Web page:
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Town Crier | Charlene Shepard: The Poet of Coal Creek

Charlene Shepherd

Charlene and George, her husband of almost 64 years, farmed and milked cows. They still live north of the river and no one ever dies in their neighborhood without getting a poem to accompany their eulogy.

The Poet of Coal Creek was back in the hospital recently. Charlene Shepard fell off a bar stool a while back and broke her hip and I suppose she was back for an adjustment.

I was in room 309 waiting for my wife to be fitted with a neck brace following a cervical discectomy when I heard the commotion down the hall.

There’s something about a hospital bed that can trump one’s authority. Maybe it’s the infirmity that put you there or maybe it’s the gown that leaves one vulnerable, but nothing short of an anesthesiologist is going to temper Charlene.

Now I’m not saying she’s not a sweetheart and the kindest mother of six and doting grandmother for dozens, but she’s exceeded eight decades and in that time garnered a reputation. She’s simply a fearless woman who intends to have her way.

Stormont-Vail had two weapons in the battle. Granddaughters Lynsay McElroy and Annie Brevitz are nurses there and while the Poet of Coal Creek complained that she was given no favors I’d have my doubts. There seemed to be less disturbance and blue smoke rolling out of the doorway when they were around.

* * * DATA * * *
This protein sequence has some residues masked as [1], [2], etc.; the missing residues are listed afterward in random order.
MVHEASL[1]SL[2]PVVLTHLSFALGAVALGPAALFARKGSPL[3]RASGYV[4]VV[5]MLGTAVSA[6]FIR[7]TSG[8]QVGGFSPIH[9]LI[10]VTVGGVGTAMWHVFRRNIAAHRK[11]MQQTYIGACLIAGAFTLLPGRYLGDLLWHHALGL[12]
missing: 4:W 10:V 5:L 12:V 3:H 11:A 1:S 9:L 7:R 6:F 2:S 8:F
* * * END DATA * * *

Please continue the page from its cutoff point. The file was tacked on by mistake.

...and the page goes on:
Charlene grew up near Richland, a town that was purchased by the Corps of Engineers to create Clinton Reservoir. This was Georgia Neese Gray’s town, the first woman treasurer of the United States. Her bank, Richland State Bank, was moved to the capital city and is now Capital City Bank. Charlene banked with her and knows the history of this family. She was disappointed when they spoiled, in her words, the old auditorium to create a performing arts center named in her honor.

I report that she fell off a bar stool to damage that hip, but I am now having some doubts. In trying to run the story down, I can’t find out what bar she was in, what she was drinking, or any of the kind of details that usually follow a good story like that. So now I’m wondering, would she just tell me that because tripping over the cat or falling in the bathroom would be boring and fail to get a writeup?

Charlene and George, her husband of almost 64 years, farmed and milked cows. They still live north of the river and no one ever dies in their neighborhood without getting a poem to accompany their eulogy.

Here’s a sample from among the works of the Poet of Coal Creek that speaks eloquently for those who have ever been tied to the land:

The Farm

Thru out the long and many years
He’s had this love affair
I married him knowing not
She would be always there.

He worked for her and her alone
I joined him in his task
Always fearful every day
Of what that she might ask.

At times she was so beautiful
I begrudged him not his love
It seemed God reached out and touched her
From his home above.

He took from me and gave to her
Sometimes it was returned
But she never let me have
The things for which I yearned.

She helped me raise our children
And shared with them her joys
She made lovely men and women
Out of little girls and boys.

I let her rule my life
To try and set him free
She took all I had to give
And demanded more of me.

I realize in my twilight years
Her hold I can not sever
Now I am old and weary
And she’ll be young forever.

The battle over, she has won
Because one way or the other
She is his and he is hers
And they deserve each other!

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Posted by on Feb 5 2012. Filed under Columns, Town Crier. You can follow any responses to this entry through the RSS 2.0. Both comments and pings are currently closed.

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